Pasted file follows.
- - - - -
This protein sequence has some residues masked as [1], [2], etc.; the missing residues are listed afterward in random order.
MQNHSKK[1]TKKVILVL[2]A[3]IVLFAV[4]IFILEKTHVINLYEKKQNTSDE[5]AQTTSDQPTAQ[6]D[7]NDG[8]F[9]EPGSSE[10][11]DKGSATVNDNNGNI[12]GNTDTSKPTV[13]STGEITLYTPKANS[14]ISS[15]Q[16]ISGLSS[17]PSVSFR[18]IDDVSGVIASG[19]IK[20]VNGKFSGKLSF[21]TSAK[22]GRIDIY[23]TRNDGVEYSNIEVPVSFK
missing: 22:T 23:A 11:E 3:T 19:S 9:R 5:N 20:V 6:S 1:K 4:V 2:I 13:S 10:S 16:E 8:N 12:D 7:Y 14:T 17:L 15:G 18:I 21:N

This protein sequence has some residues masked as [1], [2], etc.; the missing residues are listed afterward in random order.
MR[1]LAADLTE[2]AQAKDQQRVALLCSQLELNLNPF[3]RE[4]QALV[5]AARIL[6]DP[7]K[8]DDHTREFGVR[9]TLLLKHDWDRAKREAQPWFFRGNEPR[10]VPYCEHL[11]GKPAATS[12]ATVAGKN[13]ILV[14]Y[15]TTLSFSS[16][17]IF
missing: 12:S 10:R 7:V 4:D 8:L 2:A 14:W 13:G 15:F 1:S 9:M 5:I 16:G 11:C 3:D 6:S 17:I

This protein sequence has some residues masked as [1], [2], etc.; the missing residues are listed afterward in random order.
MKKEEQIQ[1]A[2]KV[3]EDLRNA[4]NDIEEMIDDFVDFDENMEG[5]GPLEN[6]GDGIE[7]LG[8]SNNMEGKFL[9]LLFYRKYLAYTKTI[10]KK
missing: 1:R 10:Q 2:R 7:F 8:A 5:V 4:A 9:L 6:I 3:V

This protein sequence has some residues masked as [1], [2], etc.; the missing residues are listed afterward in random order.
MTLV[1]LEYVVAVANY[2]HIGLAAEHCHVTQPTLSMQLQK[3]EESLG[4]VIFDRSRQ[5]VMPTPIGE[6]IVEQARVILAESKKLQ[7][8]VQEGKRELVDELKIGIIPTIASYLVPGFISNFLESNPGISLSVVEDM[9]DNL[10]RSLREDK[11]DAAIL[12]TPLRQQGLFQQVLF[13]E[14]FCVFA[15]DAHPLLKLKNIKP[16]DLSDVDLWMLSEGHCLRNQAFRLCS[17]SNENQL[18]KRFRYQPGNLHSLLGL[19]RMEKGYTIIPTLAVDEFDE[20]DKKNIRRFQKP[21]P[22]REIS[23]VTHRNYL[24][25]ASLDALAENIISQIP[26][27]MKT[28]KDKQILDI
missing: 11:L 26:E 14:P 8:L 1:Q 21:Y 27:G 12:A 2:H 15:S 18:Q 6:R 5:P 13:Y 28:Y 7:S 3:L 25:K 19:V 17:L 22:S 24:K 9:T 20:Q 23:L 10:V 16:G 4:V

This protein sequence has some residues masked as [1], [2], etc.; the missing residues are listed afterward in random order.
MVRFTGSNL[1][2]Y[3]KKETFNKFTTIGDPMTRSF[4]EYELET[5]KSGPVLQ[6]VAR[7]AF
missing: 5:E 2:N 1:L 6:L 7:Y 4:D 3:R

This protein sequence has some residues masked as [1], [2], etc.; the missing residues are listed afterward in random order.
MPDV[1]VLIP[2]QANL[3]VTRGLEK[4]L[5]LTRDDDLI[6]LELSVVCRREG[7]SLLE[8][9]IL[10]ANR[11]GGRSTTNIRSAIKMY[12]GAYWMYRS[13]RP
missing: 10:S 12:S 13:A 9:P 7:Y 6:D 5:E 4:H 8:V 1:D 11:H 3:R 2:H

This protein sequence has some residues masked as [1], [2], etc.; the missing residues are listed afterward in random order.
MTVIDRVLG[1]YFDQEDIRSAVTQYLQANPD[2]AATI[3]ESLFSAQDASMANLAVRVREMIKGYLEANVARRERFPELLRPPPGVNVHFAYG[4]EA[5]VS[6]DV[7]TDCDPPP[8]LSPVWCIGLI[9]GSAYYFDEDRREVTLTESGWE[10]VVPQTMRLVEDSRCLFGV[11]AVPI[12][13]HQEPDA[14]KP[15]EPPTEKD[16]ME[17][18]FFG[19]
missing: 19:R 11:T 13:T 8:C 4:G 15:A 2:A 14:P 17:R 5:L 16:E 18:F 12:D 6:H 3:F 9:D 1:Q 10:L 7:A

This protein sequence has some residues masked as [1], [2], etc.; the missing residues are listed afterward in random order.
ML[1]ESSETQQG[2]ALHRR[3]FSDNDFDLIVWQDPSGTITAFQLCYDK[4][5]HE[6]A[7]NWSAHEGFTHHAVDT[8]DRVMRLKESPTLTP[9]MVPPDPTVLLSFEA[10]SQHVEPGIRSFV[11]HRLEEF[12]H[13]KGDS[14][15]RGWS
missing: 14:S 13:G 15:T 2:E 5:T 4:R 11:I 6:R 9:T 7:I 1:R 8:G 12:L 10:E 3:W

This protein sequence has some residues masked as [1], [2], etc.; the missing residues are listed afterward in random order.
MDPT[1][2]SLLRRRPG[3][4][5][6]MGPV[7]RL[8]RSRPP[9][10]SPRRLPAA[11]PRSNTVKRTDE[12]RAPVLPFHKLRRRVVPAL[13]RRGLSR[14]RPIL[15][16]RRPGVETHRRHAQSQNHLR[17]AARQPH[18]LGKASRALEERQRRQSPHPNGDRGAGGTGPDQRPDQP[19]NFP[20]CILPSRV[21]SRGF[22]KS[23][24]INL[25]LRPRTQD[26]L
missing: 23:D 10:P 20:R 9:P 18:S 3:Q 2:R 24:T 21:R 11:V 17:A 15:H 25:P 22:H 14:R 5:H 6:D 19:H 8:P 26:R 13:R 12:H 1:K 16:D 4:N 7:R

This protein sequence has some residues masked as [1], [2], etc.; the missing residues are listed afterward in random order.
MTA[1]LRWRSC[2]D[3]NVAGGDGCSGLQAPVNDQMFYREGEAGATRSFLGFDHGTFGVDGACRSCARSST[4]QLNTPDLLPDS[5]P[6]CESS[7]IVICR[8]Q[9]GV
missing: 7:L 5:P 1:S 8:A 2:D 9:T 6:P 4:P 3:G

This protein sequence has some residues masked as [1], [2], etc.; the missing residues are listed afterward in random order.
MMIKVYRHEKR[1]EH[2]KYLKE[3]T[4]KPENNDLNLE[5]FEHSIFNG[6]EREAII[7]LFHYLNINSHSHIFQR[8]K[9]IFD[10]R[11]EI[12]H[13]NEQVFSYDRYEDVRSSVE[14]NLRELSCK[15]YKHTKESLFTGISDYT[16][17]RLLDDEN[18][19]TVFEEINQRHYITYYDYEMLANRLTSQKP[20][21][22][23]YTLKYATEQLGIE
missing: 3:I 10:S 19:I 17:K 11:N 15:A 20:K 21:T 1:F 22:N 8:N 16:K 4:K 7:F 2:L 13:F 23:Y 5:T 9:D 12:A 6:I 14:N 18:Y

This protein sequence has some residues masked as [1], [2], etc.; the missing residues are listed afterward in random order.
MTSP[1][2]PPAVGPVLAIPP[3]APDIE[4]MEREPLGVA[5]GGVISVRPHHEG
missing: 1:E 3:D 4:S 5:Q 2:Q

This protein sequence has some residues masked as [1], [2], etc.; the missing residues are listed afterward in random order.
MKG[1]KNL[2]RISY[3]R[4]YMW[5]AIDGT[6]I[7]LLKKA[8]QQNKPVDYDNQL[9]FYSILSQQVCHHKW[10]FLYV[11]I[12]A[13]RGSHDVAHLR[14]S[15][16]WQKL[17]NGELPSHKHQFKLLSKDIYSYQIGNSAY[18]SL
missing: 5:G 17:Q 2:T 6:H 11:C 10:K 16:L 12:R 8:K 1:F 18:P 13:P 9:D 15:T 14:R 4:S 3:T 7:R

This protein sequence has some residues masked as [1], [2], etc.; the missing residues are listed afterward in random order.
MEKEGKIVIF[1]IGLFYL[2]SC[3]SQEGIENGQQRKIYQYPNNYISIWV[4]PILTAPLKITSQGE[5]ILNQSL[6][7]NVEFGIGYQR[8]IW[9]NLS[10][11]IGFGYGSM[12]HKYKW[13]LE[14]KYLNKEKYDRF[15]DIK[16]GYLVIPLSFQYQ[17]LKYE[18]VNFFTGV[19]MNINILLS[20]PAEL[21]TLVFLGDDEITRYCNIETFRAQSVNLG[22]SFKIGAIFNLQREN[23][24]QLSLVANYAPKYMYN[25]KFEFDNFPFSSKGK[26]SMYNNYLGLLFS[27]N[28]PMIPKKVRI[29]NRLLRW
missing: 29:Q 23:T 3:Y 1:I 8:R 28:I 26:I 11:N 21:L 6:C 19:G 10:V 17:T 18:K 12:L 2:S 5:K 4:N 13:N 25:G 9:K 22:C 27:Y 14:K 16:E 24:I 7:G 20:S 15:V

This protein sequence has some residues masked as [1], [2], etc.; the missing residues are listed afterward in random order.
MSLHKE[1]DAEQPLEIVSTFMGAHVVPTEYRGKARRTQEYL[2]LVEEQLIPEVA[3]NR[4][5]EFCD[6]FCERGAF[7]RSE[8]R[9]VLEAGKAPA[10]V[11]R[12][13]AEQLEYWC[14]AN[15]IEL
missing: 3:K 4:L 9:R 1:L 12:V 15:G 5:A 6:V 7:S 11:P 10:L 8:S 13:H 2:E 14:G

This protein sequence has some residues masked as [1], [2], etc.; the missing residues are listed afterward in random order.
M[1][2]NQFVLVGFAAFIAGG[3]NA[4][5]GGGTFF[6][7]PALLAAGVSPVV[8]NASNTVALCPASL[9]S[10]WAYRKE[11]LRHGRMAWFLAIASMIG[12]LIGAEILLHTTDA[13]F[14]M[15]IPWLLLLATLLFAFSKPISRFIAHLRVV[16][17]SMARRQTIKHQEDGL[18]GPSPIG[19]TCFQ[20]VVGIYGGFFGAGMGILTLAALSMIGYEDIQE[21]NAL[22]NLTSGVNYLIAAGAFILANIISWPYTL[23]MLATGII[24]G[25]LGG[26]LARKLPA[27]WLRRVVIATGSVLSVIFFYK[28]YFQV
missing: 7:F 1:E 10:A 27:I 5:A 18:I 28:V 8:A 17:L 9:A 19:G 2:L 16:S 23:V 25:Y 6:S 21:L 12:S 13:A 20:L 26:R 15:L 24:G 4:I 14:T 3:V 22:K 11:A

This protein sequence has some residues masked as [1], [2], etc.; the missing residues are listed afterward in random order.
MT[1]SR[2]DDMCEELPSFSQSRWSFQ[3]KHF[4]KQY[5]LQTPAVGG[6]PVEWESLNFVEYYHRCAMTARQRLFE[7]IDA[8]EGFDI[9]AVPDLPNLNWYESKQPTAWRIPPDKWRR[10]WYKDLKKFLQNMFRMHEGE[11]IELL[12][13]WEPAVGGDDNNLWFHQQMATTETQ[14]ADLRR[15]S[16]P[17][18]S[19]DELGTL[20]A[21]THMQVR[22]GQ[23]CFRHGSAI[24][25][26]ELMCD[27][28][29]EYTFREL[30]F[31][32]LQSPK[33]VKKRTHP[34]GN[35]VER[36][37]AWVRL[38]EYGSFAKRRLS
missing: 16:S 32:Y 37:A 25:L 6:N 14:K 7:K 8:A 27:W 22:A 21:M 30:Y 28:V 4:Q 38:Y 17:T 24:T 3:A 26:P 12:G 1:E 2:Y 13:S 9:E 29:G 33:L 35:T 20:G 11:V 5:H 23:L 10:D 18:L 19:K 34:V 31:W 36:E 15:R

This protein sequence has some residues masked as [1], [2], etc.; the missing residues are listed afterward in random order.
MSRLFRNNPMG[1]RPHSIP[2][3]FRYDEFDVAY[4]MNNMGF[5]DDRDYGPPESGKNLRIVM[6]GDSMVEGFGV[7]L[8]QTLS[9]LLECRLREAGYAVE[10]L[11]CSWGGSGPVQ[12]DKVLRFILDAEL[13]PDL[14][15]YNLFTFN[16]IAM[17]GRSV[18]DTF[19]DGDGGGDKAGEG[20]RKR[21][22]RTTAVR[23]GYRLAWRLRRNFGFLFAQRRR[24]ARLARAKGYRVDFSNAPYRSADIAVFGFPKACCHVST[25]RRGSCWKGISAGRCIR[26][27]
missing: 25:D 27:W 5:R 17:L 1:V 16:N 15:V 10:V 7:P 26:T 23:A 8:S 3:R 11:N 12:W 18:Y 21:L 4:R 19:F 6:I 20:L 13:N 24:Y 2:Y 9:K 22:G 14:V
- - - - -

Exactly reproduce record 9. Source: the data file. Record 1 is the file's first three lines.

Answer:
This protein sequence has some residues masked as [1], [2], etc.; the missing residues are listed afterward in random order.
MDPT[1][2]SLLRRRPG[3][4][5][6]MGPV[7]RL[8]RSRPP[9][10]SPRRLPAA[11]PRSNTVKRTDE[12]RAPVLPFHKLRRRVVPAL[13]RRGLSR[14]RPIL[15][16]RRPGVETHRRHAQSQNHLR[17]AARQPH[18]LGKASRALEERQRRQSPHPNGDRGAGGTGPDQRPDQP[19]NFP[20]CILPSRV[21]SRGF[22]KS[23][24]INL[25]LRPRTQD[26]L
missing: 23:D 10:P 20:R 9:P 18:S 3:Q 2:R 24:T 21:R 11:V 17:A 15:H 25:P 22:H 14:R 5:H 6:D 19:H 8:P 26:R 13:R 12:H 1:K 16:D 4:N 7:R